Coronavirus

Forget the app: Why Miami restaurants want you to order delivery from them, not Uber Eats

Ani Meinhold is taking orders, cooking meals, packing them to go — and now, the Miami restaurant owner is delivering them, as well.

Meinhold, who owns the MiMo Vietnamese-Cajun restaurant Phuc Yea with her partner, is among a wave of battered South Florida restaurant owners who have had to layoff most of their staff as restaurant dining rooms were ordered shut to control the spread of the coronavirus.

And now, as they struggle to stay afloat with takeout, they are delivering their own food as third-party companies such as Uber Eats, Postmates and GrubHub are still charging restaurants 30 percent on every order for their delivery service.

“The delivery companies are outrageous right now,” Meinhold said. “It’s either this or closing.”

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On Monday, Uber announces its delivery app would not charge diners to use the service. But it continues to charge restaurants, anecdotally between 25-35 percent from each order, to be listed on its app, according to several local owners. Grubhub will defer its fees, but restaurants must pay them back later, a spokesman said.

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“We know the coming weeks will be challenging for many small business owners, and we want to help restaurants focus on food, not finances,” Uber Eats wrote the Miami Herald in an email statement. “We considered a number of options, and are focused on driving demand towards independent restaurants on Uber Eats, to help make up for the significant slowdown of in-restaurant dining.”

Several South Florida restaurants say that is not enough — and they are returning to a time before delivery apps.

They are taking orders by phone, and many are redesigning their websites to take orders online, with the option for their in-house deliveries. Florida Gov. Ron DeSantis signed an executive order Friday allowing licensed restaurants to deliver beer and wine in sealed containers.

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Their plea to diners: Call them or look for them online. If a favorite restaurant is not listed on an app, do not assume they are closed.

“How long can you be quarantined eating out of a can of tuna?” said Javier Ramirez, owner of Miami restaurants Bachour, in Coral Gables, and Palmar in Wynwood.

Ramirez asked the company that runs his restaurants’ websites and in-store sales, Toast, to add a delivery option for their entire menus online. They were able to add the feature in a matter of minutes, he said.

Now, from the staff that had been laid off, he has been able to hire a former line cook and a server to deliver orders. The $10 delivery fee also goes directly to the driver.

“They can’t make the same amount of money as before. But their income doesn’t get completely cut off,” Ramirez said. “If someone makes 10 deliveries a day, that’s $100 a day, $500 a week…. For the time being, we’re going to try to make this work. People got to eat.”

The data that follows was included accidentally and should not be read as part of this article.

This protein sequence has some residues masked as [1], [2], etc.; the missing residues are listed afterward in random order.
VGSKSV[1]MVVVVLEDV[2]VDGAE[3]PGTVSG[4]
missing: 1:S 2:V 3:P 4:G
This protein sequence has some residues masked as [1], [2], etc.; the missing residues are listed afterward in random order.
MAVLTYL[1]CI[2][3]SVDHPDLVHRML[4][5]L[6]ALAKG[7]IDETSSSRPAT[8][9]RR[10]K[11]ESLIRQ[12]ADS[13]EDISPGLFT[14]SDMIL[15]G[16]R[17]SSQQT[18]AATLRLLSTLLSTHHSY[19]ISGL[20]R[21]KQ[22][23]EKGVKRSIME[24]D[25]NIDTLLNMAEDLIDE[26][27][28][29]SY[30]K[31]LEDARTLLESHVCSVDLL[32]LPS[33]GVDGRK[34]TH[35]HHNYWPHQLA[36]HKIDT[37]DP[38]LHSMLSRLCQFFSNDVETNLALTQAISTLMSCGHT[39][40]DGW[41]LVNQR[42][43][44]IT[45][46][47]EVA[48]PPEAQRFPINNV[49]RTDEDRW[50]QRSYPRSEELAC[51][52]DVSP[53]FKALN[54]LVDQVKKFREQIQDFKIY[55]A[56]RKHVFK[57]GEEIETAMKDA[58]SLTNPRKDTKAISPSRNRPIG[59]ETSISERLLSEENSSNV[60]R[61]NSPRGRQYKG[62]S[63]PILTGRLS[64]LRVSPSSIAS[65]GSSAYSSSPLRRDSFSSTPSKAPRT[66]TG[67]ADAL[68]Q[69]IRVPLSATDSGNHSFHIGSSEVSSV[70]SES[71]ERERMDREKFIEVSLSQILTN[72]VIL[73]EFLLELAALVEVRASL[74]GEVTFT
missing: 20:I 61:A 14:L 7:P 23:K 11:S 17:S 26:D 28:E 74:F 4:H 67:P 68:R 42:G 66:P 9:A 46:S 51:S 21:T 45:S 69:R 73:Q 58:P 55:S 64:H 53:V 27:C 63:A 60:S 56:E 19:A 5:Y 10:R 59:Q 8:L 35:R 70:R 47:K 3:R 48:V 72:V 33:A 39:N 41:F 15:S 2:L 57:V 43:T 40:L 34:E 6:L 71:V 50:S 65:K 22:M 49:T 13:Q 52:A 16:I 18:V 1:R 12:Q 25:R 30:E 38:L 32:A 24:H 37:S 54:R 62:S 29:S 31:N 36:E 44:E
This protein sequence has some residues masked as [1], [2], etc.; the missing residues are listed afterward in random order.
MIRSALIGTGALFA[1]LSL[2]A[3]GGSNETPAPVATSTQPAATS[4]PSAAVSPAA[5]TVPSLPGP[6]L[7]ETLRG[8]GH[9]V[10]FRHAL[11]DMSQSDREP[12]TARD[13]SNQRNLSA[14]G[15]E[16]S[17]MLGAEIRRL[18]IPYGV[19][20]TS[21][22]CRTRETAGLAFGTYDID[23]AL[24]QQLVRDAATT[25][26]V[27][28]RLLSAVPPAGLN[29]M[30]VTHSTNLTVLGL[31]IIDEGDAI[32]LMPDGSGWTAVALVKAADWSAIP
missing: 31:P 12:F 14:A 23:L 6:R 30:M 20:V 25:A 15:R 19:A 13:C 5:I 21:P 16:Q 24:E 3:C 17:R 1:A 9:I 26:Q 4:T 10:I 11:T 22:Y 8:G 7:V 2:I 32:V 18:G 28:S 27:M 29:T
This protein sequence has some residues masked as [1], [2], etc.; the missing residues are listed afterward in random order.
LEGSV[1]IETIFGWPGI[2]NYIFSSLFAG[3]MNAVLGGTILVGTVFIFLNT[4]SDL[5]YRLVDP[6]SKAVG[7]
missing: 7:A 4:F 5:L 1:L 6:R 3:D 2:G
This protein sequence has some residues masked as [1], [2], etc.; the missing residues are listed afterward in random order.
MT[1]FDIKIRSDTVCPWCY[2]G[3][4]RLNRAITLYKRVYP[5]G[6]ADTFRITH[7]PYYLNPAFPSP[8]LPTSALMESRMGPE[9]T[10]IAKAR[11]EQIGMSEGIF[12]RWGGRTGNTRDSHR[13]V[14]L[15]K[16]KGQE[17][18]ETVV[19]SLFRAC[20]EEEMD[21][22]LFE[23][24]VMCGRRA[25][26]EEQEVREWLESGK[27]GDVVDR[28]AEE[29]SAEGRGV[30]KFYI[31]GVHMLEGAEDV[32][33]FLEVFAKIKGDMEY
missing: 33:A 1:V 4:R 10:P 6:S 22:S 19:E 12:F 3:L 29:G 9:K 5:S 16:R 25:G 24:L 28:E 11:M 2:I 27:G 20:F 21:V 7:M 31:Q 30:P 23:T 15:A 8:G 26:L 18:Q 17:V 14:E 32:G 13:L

Pubbelly Sushi and La Placita chef-owner José Mendín said his restaurants will be taking orders as of Saturday at their website PubbellyGlobal.com. They called their insurance companies to add a rider to cover its drivers — a necessary step for restaurants to remain insured, he said. They are hiring three drivers per shift to deliver meals.

“We have to do what we can to keep our people employed,” he said.

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Restaurants in Coconut Grove have a novel option.

The free electric shuttles Grove residents used to ride into the main business district, Freebee, are being used to deliver restaurant orders to residents in the Grove’s 33133 zip code for free. Diners call the restaurants with their orders and the restaurant orders the Freebee to drop off the meals.

Freebee was able to write new software and put the Groves’ four electric cars into delivery mode on Wednesday.

“We are trying to be as creative as possible and find solutions to support our businesses,” said Abigael Mahony, executive director of the Coconut Grove business improvement district, who worked on the deal with the chairman, Miami city commissioner Ken Russell.

Meanwhile, many restaurants have continued to be listed with the major third-party delivery companies for fear that customers will forget about them or think they have closed.

“We can’t boycott them. People are already used to using them,” Pubbelly’s Mendín said.

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But they hope customers will remember the old pizza and Chinese food delivery examples from what feels like so long ago. The Greater Miami Convention & Visitors Bureau has created a massive database of South Florida restaurants that are open and offering delivery and takeout. Locals can get in touch with the restaurants directly.

Meinhold, whose restaurant went from 25 employees to five overnight, says it’s their only option to stay in business.

“If the numbers don’t add up,” she said, “we can’t keep going.”

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